# 0.175 meters, or 0.175 meter?

#### sus4

##### Senior Member
Hi,

I'd really appreciate it if any of you could help me with this:

When you express a number below 1, does a unit for the number take a singular form, or plural?

For example, I know 17.5 is plural and therefore you use "centimeters." But what if you use "meter" as a unit? Which do you use, 0.175 meters or 0.175 meter?

1) 0.01 kilogram or 0.01 kilograms?
2) 1.1 inch or 1.1 inches?
3) -0.1 degree or -0.1 degrees?

I'm confused, but I believe there's a strict rule for this.

Thank you.

• Hello sus4 and welcome to the forum,

For some reason decimals are always plural, whether above or below 1, so:
0.175 meters
1) 0.01 kilograms
2) 1.1 inches
3) -0.1 degrees

Yes - I agree with Aupick. However, note that there are some measures that never take a plural such as "stone" no matter what the number "13 stone". And colloquially many more "4 pound 50" "3 mile long". But this is a phenomenon which affects all plurals, not just those involving decimals.

'Kilometres', 'Metres' and 'Centimetres' (note the spelling) used in BE more than meters etc....

shamblesuk said:
'Kilometres', 'Metres' and 'Centimetres' (note the spelling) used in BE more than meters etc....

Used instead, surely? I have never seen "meter" etc here.

Aupick said:
Hello sus4 and welcome to the forum,

For some reason decimals are always plural, whether above or below 1, so:
0.175 meters
1) 0.01 kilograms
2) 1.1 inches
3) -0.1 degrees

I agree.

'Kilometres', 'Metres' and 'Centimetres' (note the spelling) used in BE more than meters etc....

Over here we say meters, kiilometers, centimeters....

Hi,

Thank you all for helping me! It's intriguing to know that decimals below 1 are plural. I'll keep this rule in mind.

I would guess the difference in spelling between BE and AE is not uncommon. Perhaps it's like the difference between "theather" and "theatre."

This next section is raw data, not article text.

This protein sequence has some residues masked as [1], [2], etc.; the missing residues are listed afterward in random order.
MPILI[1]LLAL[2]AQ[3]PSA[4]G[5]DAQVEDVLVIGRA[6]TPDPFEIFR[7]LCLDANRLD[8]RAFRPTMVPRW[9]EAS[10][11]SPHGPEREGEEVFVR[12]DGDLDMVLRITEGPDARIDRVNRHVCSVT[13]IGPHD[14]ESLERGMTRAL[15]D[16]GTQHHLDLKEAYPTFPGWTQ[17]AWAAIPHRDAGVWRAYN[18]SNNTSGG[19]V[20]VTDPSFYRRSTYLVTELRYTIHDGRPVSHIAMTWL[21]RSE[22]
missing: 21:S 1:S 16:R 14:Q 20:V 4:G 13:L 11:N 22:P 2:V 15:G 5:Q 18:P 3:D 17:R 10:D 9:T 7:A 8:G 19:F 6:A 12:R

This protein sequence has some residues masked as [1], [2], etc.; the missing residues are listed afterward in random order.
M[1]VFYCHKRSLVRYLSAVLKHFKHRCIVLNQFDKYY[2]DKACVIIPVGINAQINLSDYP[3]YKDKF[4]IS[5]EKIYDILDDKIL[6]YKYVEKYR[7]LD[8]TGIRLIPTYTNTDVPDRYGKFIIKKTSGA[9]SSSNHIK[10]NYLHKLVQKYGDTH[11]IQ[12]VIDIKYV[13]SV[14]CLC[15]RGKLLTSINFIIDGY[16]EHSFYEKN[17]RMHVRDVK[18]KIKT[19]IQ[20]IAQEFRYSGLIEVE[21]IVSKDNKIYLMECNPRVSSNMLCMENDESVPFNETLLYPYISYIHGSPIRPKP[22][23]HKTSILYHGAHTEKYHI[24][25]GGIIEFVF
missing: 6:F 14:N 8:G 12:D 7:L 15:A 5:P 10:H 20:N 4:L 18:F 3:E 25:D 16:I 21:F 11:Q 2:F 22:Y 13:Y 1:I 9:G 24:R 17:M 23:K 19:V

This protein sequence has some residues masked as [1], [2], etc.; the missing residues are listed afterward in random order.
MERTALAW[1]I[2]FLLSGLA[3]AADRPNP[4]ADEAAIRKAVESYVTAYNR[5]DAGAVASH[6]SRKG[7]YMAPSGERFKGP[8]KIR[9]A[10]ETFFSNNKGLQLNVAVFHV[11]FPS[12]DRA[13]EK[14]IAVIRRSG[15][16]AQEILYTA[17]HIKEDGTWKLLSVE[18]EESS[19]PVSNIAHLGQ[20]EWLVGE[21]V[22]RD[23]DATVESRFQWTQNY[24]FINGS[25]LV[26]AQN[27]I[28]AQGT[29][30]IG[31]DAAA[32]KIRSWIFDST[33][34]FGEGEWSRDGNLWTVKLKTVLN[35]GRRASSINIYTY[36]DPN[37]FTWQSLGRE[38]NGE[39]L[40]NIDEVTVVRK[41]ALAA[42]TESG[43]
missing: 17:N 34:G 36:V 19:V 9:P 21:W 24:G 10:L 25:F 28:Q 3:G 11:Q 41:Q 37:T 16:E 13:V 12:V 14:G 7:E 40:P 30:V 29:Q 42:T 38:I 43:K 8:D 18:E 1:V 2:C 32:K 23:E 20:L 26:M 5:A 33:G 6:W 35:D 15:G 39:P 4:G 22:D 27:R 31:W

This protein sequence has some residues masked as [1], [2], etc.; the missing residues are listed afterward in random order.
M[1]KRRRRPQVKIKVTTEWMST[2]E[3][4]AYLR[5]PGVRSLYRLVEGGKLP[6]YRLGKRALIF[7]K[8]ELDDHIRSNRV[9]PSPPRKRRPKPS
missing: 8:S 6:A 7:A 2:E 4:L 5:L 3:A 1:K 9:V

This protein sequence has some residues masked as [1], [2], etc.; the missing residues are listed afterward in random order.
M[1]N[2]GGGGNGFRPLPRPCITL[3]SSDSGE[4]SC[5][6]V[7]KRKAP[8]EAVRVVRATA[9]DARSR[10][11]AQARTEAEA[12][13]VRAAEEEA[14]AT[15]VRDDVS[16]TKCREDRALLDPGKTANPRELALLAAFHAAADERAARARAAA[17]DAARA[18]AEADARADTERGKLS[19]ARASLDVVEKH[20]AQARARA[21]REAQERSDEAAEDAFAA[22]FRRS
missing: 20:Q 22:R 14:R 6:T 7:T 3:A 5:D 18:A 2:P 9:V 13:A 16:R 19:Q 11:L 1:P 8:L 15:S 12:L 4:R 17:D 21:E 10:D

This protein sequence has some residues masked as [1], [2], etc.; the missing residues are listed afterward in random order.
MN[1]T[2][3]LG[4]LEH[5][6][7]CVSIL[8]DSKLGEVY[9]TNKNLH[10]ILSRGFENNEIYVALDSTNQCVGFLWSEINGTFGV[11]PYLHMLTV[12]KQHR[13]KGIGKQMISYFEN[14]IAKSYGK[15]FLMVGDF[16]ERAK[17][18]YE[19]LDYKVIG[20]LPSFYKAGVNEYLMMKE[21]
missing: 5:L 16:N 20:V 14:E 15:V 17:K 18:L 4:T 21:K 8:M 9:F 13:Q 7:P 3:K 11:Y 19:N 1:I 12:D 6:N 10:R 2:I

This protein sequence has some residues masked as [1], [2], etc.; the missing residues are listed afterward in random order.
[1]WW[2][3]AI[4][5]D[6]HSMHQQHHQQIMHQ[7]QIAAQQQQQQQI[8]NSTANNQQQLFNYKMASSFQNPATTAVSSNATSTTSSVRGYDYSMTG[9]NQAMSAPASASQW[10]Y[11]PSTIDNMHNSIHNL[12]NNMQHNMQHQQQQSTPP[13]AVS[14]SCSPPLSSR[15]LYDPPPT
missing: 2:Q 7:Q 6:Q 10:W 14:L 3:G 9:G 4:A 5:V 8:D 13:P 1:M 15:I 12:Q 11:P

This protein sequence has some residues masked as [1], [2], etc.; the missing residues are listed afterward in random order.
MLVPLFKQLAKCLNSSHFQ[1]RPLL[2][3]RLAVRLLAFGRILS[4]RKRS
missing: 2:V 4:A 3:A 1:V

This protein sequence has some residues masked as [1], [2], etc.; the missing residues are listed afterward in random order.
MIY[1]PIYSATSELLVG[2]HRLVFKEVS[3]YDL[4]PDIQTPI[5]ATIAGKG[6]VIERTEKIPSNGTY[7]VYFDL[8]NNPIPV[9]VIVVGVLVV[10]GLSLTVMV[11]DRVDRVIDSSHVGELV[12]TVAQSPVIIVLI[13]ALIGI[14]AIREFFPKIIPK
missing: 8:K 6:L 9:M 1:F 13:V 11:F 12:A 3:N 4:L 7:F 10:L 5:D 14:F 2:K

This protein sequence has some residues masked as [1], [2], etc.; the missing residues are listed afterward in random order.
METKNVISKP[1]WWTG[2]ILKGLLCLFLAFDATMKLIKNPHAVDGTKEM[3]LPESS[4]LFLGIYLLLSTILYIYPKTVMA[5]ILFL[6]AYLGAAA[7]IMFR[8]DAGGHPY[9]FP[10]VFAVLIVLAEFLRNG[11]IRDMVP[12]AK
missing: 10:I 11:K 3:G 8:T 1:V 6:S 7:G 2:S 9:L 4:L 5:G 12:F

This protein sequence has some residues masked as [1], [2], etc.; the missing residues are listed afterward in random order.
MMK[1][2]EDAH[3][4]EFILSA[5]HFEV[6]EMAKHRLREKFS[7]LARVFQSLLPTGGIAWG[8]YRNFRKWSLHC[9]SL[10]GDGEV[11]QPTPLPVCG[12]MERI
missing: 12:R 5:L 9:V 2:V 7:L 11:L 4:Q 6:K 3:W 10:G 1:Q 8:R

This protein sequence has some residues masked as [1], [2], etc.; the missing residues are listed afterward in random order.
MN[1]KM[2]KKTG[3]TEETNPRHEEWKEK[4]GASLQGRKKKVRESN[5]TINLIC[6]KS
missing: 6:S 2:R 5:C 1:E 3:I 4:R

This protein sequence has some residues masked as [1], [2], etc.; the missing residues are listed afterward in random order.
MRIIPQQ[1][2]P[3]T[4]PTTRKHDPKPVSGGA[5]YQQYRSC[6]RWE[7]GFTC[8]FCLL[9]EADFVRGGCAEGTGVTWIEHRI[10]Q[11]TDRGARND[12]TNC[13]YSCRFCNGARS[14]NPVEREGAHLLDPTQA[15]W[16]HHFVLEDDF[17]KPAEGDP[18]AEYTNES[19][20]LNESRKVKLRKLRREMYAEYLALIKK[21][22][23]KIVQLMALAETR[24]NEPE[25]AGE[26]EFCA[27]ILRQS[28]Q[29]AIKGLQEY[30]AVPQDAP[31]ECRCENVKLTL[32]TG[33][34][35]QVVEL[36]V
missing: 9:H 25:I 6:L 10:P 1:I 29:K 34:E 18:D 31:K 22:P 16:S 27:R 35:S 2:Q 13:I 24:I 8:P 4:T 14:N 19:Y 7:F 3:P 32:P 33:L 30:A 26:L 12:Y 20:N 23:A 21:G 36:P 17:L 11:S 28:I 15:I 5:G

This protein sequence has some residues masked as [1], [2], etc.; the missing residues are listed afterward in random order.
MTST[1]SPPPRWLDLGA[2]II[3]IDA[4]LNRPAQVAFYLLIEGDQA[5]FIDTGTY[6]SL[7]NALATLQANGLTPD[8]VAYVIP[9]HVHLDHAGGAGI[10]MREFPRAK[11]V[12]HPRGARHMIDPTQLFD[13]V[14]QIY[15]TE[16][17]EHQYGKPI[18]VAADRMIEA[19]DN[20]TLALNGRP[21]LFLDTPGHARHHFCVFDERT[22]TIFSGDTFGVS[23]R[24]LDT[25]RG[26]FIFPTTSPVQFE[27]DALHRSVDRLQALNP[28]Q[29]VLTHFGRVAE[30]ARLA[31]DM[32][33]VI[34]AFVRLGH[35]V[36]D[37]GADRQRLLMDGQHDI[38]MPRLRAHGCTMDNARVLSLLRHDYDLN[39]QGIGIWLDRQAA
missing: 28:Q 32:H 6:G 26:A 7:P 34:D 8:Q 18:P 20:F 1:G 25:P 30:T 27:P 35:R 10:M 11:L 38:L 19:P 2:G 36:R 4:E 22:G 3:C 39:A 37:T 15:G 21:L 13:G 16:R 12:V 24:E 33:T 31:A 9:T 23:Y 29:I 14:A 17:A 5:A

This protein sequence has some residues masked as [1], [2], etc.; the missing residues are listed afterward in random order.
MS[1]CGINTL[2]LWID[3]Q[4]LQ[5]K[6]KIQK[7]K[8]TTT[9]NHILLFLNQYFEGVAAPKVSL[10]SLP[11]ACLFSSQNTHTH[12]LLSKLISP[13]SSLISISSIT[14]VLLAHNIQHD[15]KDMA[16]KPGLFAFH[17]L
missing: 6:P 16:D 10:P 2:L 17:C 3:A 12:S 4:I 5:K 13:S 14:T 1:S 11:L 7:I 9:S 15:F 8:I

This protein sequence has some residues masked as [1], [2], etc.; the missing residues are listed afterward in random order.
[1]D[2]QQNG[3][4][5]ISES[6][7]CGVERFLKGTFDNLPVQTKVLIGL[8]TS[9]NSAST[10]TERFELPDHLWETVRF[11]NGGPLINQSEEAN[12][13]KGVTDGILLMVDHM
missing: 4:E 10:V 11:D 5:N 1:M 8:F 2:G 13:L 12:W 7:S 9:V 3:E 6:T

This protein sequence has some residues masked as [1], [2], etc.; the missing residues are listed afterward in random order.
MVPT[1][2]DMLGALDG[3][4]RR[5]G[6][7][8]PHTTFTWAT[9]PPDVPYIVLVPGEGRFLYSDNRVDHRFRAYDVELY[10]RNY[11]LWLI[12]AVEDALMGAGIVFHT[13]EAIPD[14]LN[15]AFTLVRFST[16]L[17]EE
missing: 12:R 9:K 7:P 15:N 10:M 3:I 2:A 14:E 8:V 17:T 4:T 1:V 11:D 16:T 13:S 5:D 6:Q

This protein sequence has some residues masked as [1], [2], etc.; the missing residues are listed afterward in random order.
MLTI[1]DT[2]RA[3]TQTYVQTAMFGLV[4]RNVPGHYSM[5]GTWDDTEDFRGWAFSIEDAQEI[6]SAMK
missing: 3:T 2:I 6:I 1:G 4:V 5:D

Again, I really appreciate your help.

You are right, this spelling difference is not uncommon. It is worth noting that the -re spelling of "theatre" is widely used and accepted in American English.

timpeac said:
Yes - I agree with Aupick. However, note that there are some measures that never take a plural such as "stone" no matter what the number "13 stone". And colloquially many more "4 pound 50" "3 mile long". But this is a phenomenon which affects all plurals, not just those involving decimals.

In American English it's "3 miles long." At least that's how I've always heard it.

As for "stone," I've personally never heard it used as a measurement. What does it measure?

elroy said:
As for "stone," I've personally never heard it used as a measurement. What does it measure?
Others will have to confer, but I believe "stone" is exclusively used in BE-speaking countries.

1 stone = approx. 14 US pounds (1 pound = 16 oz.)

I hear stone used quite often in many of the BBC programs I watch and/or listen to.

GenJen54 said:
Others will have to confer, but I believe "stone" is exclusively used in BE-speaking countries.

1 stone = approx. 14 US pounds (1 pound = 16 oz.)

I hear stone used quite often in many of the BBC programs I watch and/or listen to.

Quite correct Jen. If an American says they weigh say 200 pounds you will see all the Brits stood round with pained expressions as they try to divide 200 by 14 to work out what this means.